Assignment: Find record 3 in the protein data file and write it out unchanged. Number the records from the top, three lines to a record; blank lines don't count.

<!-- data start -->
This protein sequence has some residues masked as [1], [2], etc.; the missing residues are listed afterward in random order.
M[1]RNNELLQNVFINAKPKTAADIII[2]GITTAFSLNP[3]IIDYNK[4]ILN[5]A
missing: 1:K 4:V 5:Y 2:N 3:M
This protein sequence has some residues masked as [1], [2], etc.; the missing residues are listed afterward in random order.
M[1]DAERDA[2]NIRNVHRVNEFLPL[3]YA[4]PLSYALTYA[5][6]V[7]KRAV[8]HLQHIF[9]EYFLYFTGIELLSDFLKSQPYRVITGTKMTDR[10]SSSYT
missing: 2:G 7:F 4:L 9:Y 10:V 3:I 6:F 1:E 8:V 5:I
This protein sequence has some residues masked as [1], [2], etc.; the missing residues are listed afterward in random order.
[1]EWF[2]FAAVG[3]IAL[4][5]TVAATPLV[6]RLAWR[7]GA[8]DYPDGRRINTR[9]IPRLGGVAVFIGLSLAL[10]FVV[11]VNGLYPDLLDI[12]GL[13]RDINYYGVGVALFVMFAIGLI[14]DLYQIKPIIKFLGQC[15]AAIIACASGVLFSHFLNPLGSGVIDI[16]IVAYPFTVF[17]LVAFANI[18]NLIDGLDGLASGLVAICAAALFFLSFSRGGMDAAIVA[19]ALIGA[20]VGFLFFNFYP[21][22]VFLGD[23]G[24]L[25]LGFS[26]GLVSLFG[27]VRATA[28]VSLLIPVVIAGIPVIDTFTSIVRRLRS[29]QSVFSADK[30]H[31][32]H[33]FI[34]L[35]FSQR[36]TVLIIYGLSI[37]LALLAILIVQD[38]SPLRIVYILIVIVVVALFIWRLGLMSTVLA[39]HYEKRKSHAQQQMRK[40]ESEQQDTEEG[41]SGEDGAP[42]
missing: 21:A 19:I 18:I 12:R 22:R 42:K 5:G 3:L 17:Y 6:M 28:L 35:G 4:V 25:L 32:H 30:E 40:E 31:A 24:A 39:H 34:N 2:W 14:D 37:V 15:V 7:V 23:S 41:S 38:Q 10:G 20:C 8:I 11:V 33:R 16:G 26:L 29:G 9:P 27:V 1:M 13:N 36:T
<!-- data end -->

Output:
This protein sequence has some residues masked as [1], [2], etc.; the missing residues are listed afterward in random order.
[1]EWF[2]FAAVG[3]IAL[4][5]TVAATPLV[6]RLAWR[7]GA[8]DYPDGRRINTR[9]IPRLGGVAVFIGLSLAL[10]FVV[11]VNGLYPDLLDI[12]GL[13]RDINYYGVGVALFVMFAIGLI[14]DLYQIKPIIKFLGQC[15]AAIIACASGVLFSHFLNPLGSGVIDI[16]IVAYPFTVF[17]LVAFANI[18]NLIDGLDGLASGLVAICAAALFFLSFSRGGMDAAIVA[19]ALIGA[20]VGFLFFNFYP[21][22]VFLGD[23]G[24]L[25]LGFS[26]GLVSLFG[27]VRATA[28]VSLLIPVVIAGIPVIDTFTSIVRRLRS[29]QSVFSADK[30]H[31][32]H[33]FI[34]L[35]FSQR[36]TVLIIYGLSI[37]LALLAILIVQD[38]SPLRIVYILIVIVVVALFIWRLGLMSTVLA[39]HYEKRKSHAQQQMRK[40]ESEQQDTEEG[41]SGEDGAP[42]
missing: 21:A 19:I 18:I 12:R 22:R 42:K 5:G 3:L 17:Y 6:M 28:L 35:G 4:V 25:L 32:H 30:E 40:E 31:A 24:A 39:H 34:N 2:W 14:D 37:V 15:V 7:V 23:S 41:S 38:Q 10:G 20:C 8:I 11:V 33:R 16:G 26:L 29:G 9:P 27:V 1:M 13:N 36:T